This is a rush transcript from "Journal Editorial Report," November 10, 2012. This copy may not be in its final form and may be updated.
PAUL GIGOT, HOST: This week on the "Journal Editorial Report," our complete post-election wrap-up. A look at how President Obama won a second term and what he's likely to do with it.
Plus, how should Republicans respond and regroup for 2014 and beyond?
And from tax hikes to collective bargaining to gay marriage, how some big ballot measures faired Tuesday in states across the country.
Welcome to the "Journal Editorial Report." I'm Paul Gigot.
A divided country gave President Obama a second chance on Tuesday, handing him a narrower but still decisive win over Republican rival, Mitt Romney.
Here with a look how he did it, Wall Street Journal columnist and deputy editor, Dan Henninger, Political Diary editor, Jason Riley; and Washington columnist, Kim Strassel.
So, Kim, let me start with you. When you get a defeat like this, there's no one thing necessarily that explains it. But why don't you pick out your most important?
KIM STRASSEL, WASHINGTON COLUMNIST: Look, I think there were two things key to the Obama victory. One was that, very early on, they ran this very high-dollar attack campaign against Mitt Romney, a bit of a character assassination. This was throughout the summer. Mitt Romney didn't respond to it and, in fact, we now know he didn't really ever recover from it. When you combined that with the president's brutally efficient, we now know, turnout operation, and in particular in core states like Ohio, Virginia and Florida. When you look at the popular vote there, pretty close in the end. But in the end, he got out his partisans in much the same numbers as in 2008 and that's what won it for him.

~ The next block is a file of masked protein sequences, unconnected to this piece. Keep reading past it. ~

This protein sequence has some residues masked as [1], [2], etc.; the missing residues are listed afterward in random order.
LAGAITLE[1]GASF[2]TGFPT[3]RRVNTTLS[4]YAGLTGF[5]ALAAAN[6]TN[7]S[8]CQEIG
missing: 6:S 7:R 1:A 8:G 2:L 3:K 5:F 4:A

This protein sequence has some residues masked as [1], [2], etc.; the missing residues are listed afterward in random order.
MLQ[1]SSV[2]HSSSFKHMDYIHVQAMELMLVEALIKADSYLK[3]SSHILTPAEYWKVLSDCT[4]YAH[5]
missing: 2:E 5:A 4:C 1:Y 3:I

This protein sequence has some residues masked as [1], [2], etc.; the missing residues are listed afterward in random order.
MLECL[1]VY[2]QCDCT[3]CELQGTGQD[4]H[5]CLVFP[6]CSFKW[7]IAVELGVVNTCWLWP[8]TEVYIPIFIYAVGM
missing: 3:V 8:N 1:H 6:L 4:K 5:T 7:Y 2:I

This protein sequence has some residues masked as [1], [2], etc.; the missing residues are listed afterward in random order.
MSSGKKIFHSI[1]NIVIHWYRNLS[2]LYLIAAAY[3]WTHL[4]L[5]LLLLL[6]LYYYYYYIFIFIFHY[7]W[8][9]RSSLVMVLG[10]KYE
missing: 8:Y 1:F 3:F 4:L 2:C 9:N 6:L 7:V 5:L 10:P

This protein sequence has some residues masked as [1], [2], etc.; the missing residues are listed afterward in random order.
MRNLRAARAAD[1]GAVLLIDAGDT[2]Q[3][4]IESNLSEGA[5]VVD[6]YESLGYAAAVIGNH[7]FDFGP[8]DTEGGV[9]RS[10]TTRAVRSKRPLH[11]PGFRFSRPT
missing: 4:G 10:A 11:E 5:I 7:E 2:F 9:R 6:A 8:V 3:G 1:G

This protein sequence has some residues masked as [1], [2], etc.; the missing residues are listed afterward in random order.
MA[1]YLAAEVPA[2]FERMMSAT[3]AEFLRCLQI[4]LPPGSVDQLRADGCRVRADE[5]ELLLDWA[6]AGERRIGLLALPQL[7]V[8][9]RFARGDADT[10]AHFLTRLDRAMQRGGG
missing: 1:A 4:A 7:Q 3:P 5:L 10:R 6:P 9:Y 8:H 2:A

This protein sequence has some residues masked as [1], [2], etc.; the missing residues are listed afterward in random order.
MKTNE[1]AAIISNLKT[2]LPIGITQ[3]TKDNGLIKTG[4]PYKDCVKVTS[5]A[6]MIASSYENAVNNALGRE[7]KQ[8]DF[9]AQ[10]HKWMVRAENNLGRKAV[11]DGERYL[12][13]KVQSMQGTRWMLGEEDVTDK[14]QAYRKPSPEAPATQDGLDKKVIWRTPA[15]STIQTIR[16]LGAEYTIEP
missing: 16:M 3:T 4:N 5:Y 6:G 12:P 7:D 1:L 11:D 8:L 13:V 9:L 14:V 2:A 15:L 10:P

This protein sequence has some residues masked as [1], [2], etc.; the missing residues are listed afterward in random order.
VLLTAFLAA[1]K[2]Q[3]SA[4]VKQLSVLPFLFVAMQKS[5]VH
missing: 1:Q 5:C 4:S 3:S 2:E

GIGOT: So, Kim, you're saying that's about $100 million or more that the Obama campaign poured on Mitt Romney, on Bain Capital, on his tax returns, on the fact that he's a plutocrat, sort of making him to be Gordon Gecko without the social conscious.
STRASSEL: Yes. Right.
GIGOT: And Romney's campaign, if your view, would you agree they made a fatal strategic mistake in not countering those attack ads?